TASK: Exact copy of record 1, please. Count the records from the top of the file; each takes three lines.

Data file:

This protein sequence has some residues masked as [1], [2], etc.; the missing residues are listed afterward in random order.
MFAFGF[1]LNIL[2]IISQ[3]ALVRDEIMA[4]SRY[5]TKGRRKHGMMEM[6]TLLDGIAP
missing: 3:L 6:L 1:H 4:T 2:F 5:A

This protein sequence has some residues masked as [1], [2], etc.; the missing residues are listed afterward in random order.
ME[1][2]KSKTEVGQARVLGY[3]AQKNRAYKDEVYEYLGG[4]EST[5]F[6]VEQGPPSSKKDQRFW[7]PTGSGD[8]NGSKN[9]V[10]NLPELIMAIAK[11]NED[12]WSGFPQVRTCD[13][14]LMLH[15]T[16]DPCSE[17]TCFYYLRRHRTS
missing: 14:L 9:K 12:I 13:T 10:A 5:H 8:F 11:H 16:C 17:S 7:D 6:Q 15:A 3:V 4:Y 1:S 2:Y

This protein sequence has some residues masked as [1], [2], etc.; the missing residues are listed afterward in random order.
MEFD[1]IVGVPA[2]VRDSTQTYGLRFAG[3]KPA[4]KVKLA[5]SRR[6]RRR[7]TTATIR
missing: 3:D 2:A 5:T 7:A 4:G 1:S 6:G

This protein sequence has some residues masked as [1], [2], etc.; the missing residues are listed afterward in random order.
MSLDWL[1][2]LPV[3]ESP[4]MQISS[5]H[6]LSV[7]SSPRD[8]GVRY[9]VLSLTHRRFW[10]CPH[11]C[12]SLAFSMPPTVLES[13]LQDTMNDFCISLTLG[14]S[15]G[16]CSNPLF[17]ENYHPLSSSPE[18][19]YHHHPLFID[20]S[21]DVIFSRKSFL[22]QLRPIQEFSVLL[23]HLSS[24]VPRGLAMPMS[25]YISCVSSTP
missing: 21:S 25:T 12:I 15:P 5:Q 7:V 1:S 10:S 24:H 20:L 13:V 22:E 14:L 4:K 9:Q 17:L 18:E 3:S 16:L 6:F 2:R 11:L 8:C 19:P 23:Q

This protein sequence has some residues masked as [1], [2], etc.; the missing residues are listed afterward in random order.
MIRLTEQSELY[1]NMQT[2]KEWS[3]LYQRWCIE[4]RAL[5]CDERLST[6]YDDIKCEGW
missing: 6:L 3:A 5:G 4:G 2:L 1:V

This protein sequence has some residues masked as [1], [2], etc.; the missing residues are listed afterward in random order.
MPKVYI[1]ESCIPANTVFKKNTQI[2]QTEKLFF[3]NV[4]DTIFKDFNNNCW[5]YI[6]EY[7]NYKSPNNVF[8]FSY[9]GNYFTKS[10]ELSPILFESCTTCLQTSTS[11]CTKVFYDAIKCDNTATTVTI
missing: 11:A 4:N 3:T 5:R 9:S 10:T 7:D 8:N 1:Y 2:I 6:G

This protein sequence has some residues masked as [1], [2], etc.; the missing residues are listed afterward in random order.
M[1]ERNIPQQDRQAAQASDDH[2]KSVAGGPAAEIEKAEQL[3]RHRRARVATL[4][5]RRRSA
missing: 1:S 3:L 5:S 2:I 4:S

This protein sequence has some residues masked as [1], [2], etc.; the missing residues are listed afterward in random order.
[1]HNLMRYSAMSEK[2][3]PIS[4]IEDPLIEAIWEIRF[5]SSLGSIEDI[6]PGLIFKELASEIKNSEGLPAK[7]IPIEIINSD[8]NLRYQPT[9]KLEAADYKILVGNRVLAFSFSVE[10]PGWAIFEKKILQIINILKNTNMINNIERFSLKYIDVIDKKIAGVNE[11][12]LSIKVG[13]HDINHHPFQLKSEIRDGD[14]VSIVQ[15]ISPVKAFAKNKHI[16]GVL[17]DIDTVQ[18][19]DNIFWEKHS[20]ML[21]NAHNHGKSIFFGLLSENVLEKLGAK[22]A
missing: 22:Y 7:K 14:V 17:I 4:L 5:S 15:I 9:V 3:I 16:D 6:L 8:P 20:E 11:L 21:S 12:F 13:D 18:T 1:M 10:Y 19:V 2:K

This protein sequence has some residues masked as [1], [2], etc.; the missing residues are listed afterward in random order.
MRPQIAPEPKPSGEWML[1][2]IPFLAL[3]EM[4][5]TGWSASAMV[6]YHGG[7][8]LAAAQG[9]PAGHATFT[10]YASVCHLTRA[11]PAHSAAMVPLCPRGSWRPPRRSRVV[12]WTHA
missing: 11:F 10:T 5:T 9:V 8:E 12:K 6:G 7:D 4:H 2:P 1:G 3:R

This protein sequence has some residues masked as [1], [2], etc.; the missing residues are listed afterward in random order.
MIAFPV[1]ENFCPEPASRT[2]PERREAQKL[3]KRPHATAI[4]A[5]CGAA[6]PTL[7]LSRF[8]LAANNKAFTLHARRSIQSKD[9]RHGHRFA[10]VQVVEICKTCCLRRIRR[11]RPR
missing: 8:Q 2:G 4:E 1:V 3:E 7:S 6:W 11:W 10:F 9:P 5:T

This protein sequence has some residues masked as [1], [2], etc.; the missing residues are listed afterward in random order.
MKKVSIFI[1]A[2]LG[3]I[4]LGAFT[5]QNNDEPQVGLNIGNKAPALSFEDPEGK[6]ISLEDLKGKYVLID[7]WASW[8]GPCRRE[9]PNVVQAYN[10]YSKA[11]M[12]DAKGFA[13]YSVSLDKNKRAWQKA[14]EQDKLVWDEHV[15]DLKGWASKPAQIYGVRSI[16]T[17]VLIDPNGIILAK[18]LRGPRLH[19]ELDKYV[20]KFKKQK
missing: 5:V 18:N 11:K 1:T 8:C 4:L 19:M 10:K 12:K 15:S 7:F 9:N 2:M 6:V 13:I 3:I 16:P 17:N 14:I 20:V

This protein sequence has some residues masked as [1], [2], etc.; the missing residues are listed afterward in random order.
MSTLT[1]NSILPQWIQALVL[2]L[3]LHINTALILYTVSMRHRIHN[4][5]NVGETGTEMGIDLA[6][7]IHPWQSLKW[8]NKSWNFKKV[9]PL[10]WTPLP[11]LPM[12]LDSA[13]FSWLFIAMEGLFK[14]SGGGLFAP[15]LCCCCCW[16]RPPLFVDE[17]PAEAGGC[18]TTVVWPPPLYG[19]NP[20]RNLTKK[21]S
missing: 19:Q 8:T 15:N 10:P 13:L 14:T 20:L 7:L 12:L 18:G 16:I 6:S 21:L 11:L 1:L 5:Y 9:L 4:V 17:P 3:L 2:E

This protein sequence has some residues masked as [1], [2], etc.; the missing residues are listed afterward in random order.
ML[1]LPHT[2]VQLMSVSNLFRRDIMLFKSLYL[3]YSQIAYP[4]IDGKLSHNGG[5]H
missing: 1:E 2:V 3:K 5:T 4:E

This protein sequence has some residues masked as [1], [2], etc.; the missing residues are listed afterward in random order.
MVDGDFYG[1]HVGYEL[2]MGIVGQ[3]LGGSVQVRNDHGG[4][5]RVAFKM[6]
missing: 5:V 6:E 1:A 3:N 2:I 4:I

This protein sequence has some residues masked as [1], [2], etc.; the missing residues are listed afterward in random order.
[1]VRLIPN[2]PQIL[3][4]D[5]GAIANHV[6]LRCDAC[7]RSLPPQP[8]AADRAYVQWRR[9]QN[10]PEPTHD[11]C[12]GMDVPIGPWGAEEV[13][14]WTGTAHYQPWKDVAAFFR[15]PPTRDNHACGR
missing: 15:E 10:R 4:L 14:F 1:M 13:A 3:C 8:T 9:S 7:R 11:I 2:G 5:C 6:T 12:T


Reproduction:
This protein sequence has some residues masked as [1], [2], etc.; the missing residues are listed afterward in random order.
MFAFGF[1]LNIL[2]IISQ[3]ALVRDEIMA[4]SRY[5]TKGRRKHGMMEM[6]TLLDGIAP
missing: 3:L 6:L 1:H 4:T 2:F 5:A